Census Bureau Launches
Interactive 1940 Census Web Page
In anticipation of the April 2 release of 1940 Census
records from the National Archives, the U.S. Census Bureau is launching a new page on its website. Strict confidentiality laws ensure
that census records are only unsealed after 72 years have passed, so genealogists, historians and researchers have waited with great
eagerness for this release.
The site features an interactive overview of the 1940
Census, including questions asked on the census form, history facts, blogs, a 1940 Census video, pictures and a countdown clock. From
the site, users will also find a direct link to the National Archives website for looking up individual 1940 Census records.
In addition, there is a newly released infographic
providing a rich visual depiction of how characteristics of the U.S. population have changed between 1940 and 2010.
This is the first in a series of three infographics
that will explore topics related to the 1940 Census.
March 30, 2012 - A sort of national treasure is scheduled to be revealed Monday: In April 1940, 120,000 census takers
spread out across America to take an inventory of its residents. Now that the legally mandated 72 years have passed, we finally get to see the
names, addresses, jobs and salaries of all the people who were counted.
This lifting of the veil takes place every 10 years, but William Maury, chief historian at the U.S. Census Bureau, says
this census offers some particularly interesting information.
"The 1940 census was very close to the end of the Depression, but it was also right at the beginning of all the
uncertainties associated with World War II," Maury says. "The census itself tells terrific stories about what we were as a people and what we
are as a people now."
So what kind of country was this in 1940? As a newsreel from time explains, it consisted of more than 130 million people,
33 million homes and 7 million farms. Jeanne Bloom of the
Chicago Genealogical Society describes the release of all those people's information as "a huge event."
"It's kind of like the Super Bowl for genealogists," says Bloom, who does detective work for the U.S. Army trying to
trace family records. "I locate living family members of soldiers that were missing in action during World War II, the Korean War, Vietnam
[and] whose remains were never recovered, identified and returned to the family."
Once it's released the 1940 census data could help her track those families down. But she's also interested in the data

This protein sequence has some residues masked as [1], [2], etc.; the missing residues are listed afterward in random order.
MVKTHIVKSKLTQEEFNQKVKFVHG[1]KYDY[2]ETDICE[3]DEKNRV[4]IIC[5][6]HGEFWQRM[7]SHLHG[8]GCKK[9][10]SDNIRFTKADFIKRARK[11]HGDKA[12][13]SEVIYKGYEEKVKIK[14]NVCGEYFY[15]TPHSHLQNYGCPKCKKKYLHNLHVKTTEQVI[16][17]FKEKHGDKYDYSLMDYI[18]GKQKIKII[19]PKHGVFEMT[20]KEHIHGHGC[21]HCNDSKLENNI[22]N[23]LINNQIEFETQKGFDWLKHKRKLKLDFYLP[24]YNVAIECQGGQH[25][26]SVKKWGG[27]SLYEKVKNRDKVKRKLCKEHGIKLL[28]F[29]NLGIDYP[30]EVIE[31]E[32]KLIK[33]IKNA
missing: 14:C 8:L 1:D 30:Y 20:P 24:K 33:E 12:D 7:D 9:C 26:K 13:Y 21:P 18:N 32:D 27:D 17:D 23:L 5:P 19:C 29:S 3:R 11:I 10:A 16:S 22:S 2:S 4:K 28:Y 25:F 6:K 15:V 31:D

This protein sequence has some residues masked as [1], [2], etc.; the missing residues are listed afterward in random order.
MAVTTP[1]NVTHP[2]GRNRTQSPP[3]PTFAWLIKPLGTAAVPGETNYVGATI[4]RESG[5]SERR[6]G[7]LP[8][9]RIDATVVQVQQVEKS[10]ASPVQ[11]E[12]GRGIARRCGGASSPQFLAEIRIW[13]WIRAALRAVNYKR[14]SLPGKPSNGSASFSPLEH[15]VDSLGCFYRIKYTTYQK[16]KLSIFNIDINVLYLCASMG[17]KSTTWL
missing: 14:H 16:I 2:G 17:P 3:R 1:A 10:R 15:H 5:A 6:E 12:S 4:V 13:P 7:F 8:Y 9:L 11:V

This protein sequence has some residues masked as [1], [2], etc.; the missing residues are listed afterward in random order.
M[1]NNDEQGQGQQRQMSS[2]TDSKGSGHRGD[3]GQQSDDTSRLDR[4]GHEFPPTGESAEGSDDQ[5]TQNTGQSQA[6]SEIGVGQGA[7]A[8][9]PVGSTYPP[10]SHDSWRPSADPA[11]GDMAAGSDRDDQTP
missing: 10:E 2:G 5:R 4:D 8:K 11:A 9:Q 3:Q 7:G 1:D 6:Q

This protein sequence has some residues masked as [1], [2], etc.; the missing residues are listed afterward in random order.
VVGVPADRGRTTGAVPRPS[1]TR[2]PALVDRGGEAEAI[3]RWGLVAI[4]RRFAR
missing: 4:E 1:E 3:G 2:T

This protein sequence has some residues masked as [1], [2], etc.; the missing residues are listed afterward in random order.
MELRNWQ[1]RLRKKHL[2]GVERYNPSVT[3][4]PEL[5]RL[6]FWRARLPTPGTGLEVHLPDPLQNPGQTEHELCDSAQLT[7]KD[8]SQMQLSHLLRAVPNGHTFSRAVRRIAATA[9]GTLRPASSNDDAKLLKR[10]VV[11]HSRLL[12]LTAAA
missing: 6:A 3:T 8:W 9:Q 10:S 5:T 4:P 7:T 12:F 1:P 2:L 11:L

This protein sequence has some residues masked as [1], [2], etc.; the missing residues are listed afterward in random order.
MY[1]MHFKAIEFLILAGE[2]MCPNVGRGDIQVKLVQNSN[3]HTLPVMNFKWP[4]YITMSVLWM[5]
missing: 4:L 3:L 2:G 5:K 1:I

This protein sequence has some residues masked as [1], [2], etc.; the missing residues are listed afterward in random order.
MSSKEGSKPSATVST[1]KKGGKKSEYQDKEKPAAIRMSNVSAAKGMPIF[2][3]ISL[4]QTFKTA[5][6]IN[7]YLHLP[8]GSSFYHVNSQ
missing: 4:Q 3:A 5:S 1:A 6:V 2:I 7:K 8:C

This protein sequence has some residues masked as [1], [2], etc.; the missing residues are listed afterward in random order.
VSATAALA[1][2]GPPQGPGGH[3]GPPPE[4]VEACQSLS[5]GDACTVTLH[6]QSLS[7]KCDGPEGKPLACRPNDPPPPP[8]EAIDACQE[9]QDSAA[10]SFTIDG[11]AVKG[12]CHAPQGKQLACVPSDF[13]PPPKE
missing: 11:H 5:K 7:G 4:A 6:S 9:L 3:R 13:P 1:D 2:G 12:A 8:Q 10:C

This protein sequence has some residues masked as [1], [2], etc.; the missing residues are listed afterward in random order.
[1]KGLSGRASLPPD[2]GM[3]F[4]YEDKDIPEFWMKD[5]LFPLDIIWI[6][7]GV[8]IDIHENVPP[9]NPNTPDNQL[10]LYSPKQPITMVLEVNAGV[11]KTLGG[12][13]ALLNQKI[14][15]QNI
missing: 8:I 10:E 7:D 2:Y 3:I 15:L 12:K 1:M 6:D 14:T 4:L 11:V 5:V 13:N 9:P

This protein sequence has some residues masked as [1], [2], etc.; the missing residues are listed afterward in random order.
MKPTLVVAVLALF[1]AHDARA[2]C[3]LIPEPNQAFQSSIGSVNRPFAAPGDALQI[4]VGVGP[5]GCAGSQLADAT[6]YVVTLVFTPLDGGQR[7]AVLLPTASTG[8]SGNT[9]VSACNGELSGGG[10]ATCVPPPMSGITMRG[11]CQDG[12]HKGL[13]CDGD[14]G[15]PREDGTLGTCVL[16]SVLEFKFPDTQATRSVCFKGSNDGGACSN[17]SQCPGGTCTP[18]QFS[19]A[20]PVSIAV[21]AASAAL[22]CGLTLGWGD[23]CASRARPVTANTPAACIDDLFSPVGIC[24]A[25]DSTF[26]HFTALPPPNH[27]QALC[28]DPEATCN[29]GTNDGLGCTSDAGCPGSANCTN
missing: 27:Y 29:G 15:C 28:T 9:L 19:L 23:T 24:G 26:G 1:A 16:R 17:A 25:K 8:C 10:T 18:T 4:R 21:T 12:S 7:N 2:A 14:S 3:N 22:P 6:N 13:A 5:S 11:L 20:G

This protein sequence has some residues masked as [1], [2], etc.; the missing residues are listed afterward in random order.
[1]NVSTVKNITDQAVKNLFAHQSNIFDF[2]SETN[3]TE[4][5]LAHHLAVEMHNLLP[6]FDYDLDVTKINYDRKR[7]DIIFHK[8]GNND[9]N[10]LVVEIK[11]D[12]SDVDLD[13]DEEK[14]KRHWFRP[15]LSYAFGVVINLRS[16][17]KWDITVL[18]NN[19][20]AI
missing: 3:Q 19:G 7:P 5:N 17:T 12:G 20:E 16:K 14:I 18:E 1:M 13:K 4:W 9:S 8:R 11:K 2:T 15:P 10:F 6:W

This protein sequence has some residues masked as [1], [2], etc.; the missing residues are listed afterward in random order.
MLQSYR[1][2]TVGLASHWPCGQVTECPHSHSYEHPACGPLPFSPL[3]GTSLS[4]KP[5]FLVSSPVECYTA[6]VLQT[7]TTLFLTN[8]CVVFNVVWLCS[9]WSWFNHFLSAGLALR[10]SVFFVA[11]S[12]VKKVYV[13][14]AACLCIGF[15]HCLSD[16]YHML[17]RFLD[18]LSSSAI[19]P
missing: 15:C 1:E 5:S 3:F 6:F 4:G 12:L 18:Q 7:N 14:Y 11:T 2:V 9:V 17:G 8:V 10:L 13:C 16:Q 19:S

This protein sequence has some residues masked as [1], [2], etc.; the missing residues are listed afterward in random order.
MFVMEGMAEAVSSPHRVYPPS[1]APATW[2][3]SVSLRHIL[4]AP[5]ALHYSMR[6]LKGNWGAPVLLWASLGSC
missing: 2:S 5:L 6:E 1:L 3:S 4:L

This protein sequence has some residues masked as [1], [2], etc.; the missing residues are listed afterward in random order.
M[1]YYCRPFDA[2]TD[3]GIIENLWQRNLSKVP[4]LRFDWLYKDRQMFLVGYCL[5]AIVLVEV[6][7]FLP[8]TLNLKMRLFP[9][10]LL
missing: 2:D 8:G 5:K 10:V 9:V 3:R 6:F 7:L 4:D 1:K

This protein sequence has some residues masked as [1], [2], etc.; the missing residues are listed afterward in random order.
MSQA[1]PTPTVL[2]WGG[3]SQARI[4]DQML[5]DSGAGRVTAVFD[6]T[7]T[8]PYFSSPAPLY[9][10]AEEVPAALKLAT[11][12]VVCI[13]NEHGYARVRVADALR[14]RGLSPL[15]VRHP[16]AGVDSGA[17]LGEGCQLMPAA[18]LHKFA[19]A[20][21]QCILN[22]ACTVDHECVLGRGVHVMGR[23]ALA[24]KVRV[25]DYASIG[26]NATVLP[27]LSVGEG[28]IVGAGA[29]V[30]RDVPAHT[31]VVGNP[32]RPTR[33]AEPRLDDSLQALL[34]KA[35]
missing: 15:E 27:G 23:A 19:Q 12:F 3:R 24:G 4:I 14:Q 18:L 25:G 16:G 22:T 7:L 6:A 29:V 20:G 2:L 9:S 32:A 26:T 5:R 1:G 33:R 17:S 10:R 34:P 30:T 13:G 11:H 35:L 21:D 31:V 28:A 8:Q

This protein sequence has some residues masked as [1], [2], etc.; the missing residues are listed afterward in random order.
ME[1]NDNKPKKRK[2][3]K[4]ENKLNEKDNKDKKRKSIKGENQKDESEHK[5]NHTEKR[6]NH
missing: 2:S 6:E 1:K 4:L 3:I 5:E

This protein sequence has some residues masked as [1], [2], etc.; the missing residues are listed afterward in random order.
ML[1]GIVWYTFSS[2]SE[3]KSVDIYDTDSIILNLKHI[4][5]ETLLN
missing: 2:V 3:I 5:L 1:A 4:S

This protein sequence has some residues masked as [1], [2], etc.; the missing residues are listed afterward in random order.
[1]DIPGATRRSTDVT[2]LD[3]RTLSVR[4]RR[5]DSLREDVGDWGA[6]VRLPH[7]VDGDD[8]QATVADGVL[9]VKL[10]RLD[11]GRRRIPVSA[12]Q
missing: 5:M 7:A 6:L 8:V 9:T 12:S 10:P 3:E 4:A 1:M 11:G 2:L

for more personal reasons the 1940 census is the first census her mother would have appeared in.
"She was born after the 1930 census, so I'm going to be able to see her family on the farm in rural Kansas with what her
brothers and sisters are doing," Bloom says.
'Gold Nuggets' Of American History
Genealogists, and the millions of Americans for whom genealogy is a hobby, speak of "seeing" people in the census. St.
Louis genealogist Ann Fleming puts it this way: "I always think of the census as the border of the family jigsaw puzzle. And you put this
border together and then you fill in other information in the center. But a lot of good starting points come from the census records."
"I drove to Laguna Niguel, [Calif.,] where the National Archives [Pacific Region] branch is located ... and I slept in my
car in the rain so that I could be the first in line to have access," she says. "Someone jumped ahead of me. And so for the 1930 census, I was
privileged to be the first in line and I was actually offered the opportunity to open the cabinets and pull out the drawers that held these
gold nuggets for researchers."
Hammons says that, personally, she's curious to see where her parents and grandfather were living in 1940. The census
also asked people where they were living on April 1, 1935 and if they lived on a farm, so its results will present a kind of picture in
Not Quite A Gold Standard
But the accuracy of that picture is a whole other matter. With so much self-reported information, Census Bureau historian
William Maury says the census isn't exactly a gold standard of historical data.
"You can say anything. You can say you're Chief Sitting Bull's son or something like that. You can come up with all kinds
of things," Maury says. "When people call us, we just say, 'Well, this is what's on the record.'"
In other words, it's more like a self portrait than an objective picture of the nation.
"But if you take all the discreet parts of it and jumble them together," Maury says, "it's probably pretty accurate."
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